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Eliot Cohen successfully completes two-year term as Dean of Johns Hopkins SAIS, will return as Merrill Center Director in 2022


This week marks the end of an era for the Johns Hopkins School of Advanced International Studies (SAIS) in Washington. Eliot A. Cohen will complete his two-year term on June 30 as the ninth dean of one of the nation’s preeminent graduate schools of global affairs.
During his tenure, Cohen – a foreign policy scholar and former State Department official – successfully led SAIS through the largest organizational and curricular changes in the school’s recent history. He and his team brought fiscal balance to the school, improved integration of the three SAIS campuses in Washington, Bologna, Italy and Nanjing, China, and exceeded fundraising targets by 25 percent. During the COVID-19 pandemic, SAIS created more than two dozen online courses and launched two new online degree programs. Cohen also addressed diversity, equity and inclusion at a level that resulted in tangible change at SAIS, including improvements in student and faculty pipeline development, diversity programming, and expansion of the school’s presence and partnerships with historically black colleges and universities and other external entities that support diversity in international affairs.
In his three decades at SAIS, Cohen created the Strategic Studies program and founded the Philip Merrill Center for Strategic Studies. From 1991 to 1993, he directed and edited the official study of air power in the first Iraq war, The Gulf War Air Power Survey. Between 2007 and 2009, he served as Counselor of the U.S. Department of State, during which he advised Secretary of State Condoleezza Rice on matters involving Iraq, Afghanistan, Iran, Pakistan, and Russia. Cohen also served as a special adviser on foreign and defense policy to Mitt Romney during the 2012 presidential campaign. He has written several books on strategy including The Big Stick: The Limits of Soft Power and the Necessity of Military Force and Supreme Command: Soldiers, Statesmen and Leadership in Wartime.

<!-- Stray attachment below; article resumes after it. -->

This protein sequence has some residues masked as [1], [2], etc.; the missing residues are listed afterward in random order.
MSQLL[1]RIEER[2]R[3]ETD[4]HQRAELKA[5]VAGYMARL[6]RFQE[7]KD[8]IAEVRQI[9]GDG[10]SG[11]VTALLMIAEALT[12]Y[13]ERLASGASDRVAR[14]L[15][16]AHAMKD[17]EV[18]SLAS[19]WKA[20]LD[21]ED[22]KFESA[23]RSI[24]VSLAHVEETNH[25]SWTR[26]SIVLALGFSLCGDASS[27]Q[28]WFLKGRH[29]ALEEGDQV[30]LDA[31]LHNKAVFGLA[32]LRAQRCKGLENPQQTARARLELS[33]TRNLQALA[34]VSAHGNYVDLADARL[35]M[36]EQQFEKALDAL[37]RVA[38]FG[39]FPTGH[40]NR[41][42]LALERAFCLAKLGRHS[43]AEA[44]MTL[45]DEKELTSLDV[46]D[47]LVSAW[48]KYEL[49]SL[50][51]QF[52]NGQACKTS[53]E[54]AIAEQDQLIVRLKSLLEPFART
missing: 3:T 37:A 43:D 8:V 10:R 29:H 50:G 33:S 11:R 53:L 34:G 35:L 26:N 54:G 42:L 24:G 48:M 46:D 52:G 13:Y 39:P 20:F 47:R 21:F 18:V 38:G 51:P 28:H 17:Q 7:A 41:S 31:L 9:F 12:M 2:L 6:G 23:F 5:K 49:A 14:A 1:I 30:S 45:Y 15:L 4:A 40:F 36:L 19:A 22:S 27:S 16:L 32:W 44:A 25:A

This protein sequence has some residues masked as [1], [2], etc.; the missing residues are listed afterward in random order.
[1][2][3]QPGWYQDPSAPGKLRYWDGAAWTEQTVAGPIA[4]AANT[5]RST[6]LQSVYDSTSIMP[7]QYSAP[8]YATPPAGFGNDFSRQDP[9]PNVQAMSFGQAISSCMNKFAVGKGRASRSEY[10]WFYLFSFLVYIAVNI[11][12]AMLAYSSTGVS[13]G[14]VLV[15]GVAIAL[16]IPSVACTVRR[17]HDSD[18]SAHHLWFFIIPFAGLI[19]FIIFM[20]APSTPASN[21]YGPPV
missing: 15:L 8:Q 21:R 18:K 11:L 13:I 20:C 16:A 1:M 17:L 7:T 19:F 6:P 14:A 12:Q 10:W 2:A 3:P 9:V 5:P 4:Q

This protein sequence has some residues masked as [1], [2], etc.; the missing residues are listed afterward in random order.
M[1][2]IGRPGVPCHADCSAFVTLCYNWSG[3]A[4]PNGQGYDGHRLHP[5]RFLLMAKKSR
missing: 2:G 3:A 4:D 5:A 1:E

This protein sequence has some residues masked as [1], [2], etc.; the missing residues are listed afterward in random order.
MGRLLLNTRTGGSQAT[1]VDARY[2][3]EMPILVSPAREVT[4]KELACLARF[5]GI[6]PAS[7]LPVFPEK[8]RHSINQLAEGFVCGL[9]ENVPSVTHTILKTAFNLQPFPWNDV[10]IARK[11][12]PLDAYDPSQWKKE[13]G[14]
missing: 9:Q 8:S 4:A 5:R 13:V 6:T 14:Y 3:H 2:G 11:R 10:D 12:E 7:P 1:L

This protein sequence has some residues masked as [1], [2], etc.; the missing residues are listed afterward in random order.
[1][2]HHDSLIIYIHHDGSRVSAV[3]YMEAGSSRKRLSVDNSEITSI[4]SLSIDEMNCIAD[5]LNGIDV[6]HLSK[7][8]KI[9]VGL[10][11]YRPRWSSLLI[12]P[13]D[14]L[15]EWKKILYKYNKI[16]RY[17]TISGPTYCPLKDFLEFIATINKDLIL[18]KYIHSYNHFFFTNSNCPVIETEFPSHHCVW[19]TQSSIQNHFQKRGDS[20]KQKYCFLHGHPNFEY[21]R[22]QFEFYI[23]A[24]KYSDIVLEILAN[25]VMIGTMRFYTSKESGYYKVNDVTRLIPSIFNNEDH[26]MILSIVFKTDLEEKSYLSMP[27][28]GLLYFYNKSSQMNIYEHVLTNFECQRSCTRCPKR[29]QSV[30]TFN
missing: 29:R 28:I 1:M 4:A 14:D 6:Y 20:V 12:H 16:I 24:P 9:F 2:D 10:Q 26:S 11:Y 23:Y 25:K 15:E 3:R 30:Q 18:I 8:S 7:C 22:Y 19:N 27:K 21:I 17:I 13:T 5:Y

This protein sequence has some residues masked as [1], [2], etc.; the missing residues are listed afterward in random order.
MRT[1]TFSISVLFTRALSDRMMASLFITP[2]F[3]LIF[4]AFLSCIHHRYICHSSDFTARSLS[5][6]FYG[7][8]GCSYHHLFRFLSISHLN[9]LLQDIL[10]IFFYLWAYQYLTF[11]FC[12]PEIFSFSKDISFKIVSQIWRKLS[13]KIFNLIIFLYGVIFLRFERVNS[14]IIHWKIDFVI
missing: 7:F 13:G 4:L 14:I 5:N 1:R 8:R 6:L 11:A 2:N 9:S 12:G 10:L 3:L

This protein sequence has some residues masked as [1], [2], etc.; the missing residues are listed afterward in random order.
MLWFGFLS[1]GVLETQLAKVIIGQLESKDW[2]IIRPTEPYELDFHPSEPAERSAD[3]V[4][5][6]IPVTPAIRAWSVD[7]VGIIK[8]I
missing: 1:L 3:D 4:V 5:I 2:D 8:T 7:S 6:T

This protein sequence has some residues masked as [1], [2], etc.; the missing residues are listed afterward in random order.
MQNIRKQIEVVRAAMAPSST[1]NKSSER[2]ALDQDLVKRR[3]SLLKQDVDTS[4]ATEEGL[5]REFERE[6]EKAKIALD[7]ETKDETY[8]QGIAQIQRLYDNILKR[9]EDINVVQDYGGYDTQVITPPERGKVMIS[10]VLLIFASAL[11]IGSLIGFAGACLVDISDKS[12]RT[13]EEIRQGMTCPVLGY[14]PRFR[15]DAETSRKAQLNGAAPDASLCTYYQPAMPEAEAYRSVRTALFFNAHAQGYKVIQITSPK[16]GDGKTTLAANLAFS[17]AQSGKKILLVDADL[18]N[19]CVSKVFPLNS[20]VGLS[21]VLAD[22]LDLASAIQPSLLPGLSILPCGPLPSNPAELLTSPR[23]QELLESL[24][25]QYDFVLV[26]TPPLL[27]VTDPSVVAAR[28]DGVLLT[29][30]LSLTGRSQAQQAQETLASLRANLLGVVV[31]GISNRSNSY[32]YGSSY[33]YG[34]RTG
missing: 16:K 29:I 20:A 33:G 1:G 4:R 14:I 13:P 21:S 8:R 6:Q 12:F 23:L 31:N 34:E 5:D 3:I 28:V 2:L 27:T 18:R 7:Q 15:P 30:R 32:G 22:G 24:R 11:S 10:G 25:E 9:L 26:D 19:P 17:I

Cohen, who has taught at SAIS since 1990, begins a one-year sabbatical on July 1 during which he plans to pen two new books – one about William Shakespeare and the other on Theodore Roosevelt. When he returns to Johns Hopkins in fall 2022, he will relaunch the Merrill Center that he founded and serve as its director. At Merrill, Cohen plans a greater emphasis on policy-relevant research and inquiry, focused on three core issues: the Sino-American strategic competition; advanced technology and the changing nature of contemporary war; and national security and liberal democracy. The Center will also support SAIS’ new Master of Arts in Strategy, Cybersecurity and Intelligence, and assist with the development of innovative teaching methods, particularly in the area of leadership education. Cohen will also retain his position as the school’s Robert E. Osgood Professor.   

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Johns Hopkins SAIS

A division of Johns Hopkins University, the School of Advanced International Studies (SAIS) is a global institution that offers students an international perspective on today's critical issues. For more than 75 years, Johns Hopkins SAIS has produced great leaders, thinkers, and practitioners of international relations. Public leaders and private sector executives alike seek the counsel of the faculty, whose ideas and research inform and shape policy. Johns Hopkins SAIS offers a global perspective across three campus locations: Bologna, Italy; Nanjing, China; and Washington, D.C. The school's interdisciplinary curriculum is strongly rooted in the study of international economics, international relations, and regional studies, preparing students to address multifaceted challenges in the world today.
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Tuesday, June 29, 2021